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Remember CFIT? Buy its domain for $250

Kevin Murphy, April 29, 2010, Domain Sales

Remember CFIT? The Coalition For ICANN Transparency is an ironically opaque organization created and backed by Momentous.ca, owner of Pool.com.

It emerged in 2005 to sue ICANN and VeriSign on antitrust grounds, around the same time as they were negotiating .com price increases.

I’d almost forgotten CFIT existed, until CEO Mark McLaughlin mentioned it on VeriSign’s Q1 earnings conference call last night.

The antitrust lawsuit is still pending, after CFIT won an appeal last June. Tenacious organization indeed.

Its domain name did not have the same longevity, however.

CFIT.info now belongs to a domainer, who appears to have picked it up last December. I offered him twenty bucks for it today and he countered with a $250 offer, which is a bit rich for me.

Whatever PageRank it accrued from all its press coverage appears to have dried up, and its parking page is not especially inspiring.

Any takers?

Hostway wants non-existent domain patent

Kevin Murphy, April 29, 2010, Domain Tech

Hostway, the large web hosting company, has applied for a US patent on a system of intercepting and redirecting requests for non-existent domains names.

The application describes “A system and method for controlling internet traffic controls internet traffic directed to a non-existing domain in a centralized manner.”

It appears to cover a service that could be offered to local ISPs, enabling them to show their users monetized search pages rather than domain-not-found error messages.

Under the system, ISPs would intercept NXDOMAIN responses to their users’ DNS lookups.

Instead of passing the error on to the browser, the ISP would consult a centralized controller for the IP address of a context-appropriate landing page to redirect the user to.

It’s not at all clear to me whether Hostway is using the technology or has plans to do so. The application was filed in October 2008.

ISPs using NXDOMAIN substitution to monetize error traffic is widespread but controversial.

ICANN president Rod Beckstrom strongly complained about the practice, which also has security implications, during a rant at the Nairobi meeting last month.

VeriSign’s Site Finder, and later Cameroon’s .cm, both controversially did similar things when they “wildcarded” non-existent domains at the TLD registry level.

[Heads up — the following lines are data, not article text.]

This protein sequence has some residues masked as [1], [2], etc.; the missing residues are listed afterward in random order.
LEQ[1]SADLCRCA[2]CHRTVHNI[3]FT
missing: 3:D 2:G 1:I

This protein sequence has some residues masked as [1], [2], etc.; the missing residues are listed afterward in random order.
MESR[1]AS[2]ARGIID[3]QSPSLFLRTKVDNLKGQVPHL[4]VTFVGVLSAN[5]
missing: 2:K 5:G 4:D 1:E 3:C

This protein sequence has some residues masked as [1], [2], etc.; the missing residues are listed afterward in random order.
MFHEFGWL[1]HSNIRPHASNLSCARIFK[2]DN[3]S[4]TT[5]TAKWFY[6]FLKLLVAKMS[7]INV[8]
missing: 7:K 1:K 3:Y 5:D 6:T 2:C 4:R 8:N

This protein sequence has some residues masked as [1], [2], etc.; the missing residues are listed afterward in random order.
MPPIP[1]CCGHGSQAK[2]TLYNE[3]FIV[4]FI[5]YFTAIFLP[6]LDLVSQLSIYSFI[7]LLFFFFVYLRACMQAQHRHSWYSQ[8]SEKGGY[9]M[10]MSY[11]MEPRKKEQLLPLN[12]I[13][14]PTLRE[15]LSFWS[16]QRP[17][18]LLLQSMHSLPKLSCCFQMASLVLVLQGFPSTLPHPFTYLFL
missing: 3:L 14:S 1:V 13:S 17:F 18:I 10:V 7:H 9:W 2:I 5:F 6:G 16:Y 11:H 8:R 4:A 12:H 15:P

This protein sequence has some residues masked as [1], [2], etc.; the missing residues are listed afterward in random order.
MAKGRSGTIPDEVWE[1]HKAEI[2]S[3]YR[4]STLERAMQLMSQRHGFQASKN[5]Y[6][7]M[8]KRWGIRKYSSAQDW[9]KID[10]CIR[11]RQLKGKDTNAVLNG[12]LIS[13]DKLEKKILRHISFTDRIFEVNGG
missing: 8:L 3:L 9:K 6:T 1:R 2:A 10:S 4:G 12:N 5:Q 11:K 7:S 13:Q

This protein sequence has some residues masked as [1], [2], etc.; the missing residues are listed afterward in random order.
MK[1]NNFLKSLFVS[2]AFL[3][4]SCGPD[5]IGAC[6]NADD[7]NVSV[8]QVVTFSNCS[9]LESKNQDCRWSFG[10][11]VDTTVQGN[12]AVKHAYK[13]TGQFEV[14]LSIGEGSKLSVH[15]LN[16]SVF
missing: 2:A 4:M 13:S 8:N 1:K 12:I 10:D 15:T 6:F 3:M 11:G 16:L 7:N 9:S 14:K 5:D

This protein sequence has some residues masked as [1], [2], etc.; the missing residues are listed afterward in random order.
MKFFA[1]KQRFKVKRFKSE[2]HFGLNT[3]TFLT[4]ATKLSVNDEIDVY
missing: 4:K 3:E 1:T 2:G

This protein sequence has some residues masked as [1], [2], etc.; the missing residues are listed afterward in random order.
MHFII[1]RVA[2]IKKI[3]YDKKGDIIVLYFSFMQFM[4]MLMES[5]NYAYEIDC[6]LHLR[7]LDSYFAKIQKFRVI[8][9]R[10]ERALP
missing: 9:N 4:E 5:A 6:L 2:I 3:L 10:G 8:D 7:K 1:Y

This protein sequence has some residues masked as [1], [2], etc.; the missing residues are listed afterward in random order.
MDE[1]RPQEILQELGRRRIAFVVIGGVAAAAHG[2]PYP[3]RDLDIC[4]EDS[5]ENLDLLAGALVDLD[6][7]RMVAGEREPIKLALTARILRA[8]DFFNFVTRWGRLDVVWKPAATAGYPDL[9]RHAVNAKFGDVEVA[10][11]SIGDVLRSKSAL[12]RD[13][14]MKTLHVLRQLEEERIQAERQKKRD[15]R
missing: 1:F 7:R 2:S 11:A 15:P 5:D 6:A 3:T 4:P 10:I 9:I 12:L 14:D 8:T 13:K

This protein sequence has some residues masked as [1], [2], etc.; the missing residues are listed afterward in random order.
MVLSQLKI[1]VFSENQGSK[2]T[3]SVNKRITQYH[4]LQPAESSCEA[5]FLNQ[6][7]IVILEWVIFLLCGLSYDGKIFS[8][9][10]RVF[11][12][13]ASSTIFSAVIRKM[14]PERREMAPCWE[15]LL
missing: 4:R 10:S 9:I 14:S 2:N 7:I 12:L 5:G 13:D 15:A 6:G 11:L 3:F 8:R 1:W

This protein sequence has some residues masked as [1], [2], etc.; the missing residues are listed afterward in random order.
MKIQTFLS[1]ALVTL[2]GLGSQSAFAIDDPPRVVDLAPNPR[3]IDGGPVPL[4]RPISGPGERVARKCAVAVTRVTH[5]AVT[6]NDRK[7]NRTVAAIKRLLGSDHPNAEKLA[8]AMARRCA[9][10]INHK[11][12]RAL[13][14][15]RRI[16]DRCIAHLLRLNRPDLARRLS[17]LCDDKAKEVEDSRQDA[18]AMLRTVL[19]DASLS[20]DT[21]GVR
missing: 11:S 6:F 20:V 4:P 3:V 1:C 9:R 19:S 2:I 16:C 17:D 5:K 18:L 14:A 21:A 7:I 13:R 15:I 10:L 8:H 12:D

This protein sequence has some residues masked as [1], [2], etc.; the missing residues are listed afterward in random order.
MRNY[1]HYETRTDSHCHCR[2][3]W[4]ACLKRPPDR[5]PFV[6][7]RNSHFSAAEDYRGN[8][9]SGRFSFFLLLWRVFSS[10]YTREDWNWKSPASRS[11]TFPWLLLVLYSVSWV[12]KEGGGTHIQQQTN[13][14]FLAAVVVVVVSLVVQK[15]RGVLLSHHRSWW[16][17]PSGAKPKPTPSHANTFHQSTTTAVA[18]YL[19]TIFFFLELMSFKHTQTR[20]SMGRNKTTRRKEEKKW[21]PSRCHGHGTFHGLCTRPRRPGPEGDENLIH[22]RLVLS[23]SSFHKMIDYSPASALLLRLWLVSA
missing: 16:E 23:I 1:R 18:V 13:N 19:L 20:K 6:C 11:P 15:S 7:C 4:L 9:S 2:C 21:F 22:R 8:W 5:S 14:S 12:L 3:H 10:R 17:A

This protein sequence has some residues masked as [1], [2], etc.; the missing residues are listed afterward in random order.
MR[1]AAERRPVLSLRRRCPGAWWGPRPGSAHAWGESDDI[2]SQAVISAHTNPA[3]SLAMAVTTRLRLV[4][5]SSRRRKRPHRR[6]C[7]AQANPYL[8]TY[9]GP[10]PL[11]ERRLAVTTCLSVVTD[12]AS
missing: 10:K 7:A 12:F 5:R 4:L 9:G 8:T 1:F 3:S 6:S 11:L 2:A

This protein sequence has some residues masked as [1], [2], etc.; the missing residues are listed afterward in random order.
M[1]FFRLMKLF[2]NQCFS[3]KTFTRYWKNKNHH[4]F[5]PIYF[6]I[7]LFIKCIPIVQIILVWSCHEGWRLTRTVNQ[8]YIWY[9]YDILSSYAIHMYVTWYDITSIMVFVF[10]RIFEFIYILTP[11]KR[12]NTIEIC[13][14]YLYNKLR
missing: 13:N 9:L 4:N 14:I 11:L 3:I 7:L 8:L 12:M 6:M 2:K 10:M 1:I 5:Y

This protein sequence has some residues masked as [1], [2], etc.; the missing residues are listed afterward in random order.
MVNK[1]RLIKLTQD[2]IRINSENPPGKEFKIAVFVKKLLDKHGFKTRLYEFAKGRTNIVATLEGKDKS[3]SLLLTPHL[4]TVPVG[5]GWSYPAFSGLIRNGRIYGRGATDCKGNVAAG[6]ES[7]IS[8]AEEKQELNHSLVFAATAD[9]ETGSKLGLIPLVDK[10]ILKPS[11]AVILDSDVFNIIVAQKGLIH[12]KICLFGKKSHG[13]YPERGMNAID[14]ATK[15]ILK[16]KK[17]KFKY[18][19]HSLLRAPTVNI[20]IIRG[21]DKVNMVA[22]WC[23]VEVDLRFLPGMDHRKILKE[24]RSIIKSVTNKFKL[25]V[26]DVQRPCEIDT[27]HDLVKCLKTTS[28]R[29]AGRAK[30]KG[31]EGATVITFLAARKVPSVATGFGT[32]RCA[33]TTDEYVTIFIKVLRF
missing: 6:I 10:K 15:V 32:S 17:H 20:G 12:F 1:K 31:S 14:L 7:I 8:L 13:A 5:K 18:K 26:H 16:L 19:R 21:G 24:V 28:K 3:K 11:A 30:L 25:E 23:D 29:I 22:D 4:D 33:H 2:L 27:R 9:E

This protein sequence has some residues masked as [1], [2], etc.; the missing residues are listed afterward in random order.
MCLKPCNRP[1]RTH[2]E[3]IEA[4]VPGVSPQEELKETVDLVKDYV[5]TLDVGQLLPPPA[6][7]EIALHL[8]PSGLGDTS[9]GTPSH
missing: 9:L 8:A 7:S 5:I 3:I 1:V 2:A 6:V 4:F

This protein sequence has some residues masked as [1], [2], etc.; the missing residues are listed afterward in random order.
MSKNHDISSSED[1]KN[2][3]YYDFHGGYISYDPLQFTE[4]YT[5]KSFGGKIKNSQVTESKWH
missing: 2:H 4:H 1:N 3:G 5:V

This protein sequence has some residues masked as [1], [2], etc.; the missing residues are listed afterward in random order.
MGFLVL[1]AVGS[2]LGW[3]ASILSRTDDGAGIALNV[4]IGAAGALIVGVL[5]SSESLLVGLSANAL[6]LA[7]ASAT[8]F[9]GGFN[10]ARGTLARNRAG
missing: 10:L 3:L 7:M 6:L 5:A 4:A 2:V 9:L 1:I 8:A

Other interesting US patent applications published today include:

20100106650 – covering Go Daddy’s auction services.

20100106793 and 20100106794 – covering email forwarding under Go Daddy’s private registration services.

20100106731 – assigned to VeriSign, covering a method of offering alternative domain names for registration when a buyer’s first choice is unavailable.

AusRegistry scores Japanese .brand deal

Kevin Murphy, April 28, 2010, Domain Registries

AusRegistry, the .au registry, has inked a deal with Brights Consulting, a company offering .brand domain services to the Japanese corporate market.

The company said the deal will mean AusRegistry will provide the technical back-end for any successful new gTLD applications that Brights manages to secure.

Other companies competing for new gTLD business include old hands VeriSign, Neustar and Afilias, as well as hungry newcomers such as Minds + Machines.

AusRegistry currently manages Australia’s .au, .qa for Qatar and .ae for the United Arab Emirates.

Brights is a corporate, rather than retail, ICANN registrar. I may be wrong, but it looks like the company counts Sony among its clients.

Could there be a .sony on the horizon?

ICANN publishes Whois reform wish-list

Kevin Murphy, April 14, 2010, Domain Policy

ICANN’s latest stab at reforming Whois could lead to lots of useful new features, from more comprehensive search to more uniform privacy services.

The organization has released a staff report, “Inventory of WHOIS Service Requirements”, outlining 12 technical areas where Whois could be improved.

If the ideas were implemented, Whois records could one day contain your Twitter address or instant messaging screen name, as well as the current set of data.

The proposals could also lead to registrant search features in Whois as standard, allowing users to pull up a list of all the domains registered by any given individual.

That kind of service is only currently available at a premium price from the likes of DomainTools. The ICANN proposals could bake it into the spec.

The new paper, apparently released yesterday, was designed to outline technical requirements that might be needed to support future policies on Whois.

So while it’s not policy, it’s a good indicator of where ICANN thinks policy may head.

It concludes with a list of 12 “possible requirements” for the GNSO and other stakeholders to consider over the next couple of months before the Brussels meeting.

Here are the highlights: (continue reading)

VeriSign plans domain tasting service

VeriSign plans to offer a service that would allow domain names to be registered for as short a period as a month, possibly creating a system of legitimised domain tasting.

The company has asked ICANN (pdf) if it can launch a Domain Name Exchange service, whereby registrars could cash in unused names, transferring the remaining time on the registration to a new domain.

The service, according to VeriSign’s filing, is designed for registrars that offer domain registration as part of bundled hosting packages paid for on a monthly subscription basis.

Currently, those registrars have to register the domain for a full year with VeriSign, even if the customer stops paying for it after a month or two, the company said.

Under Domain Name Exchange, registrars would (continue reading)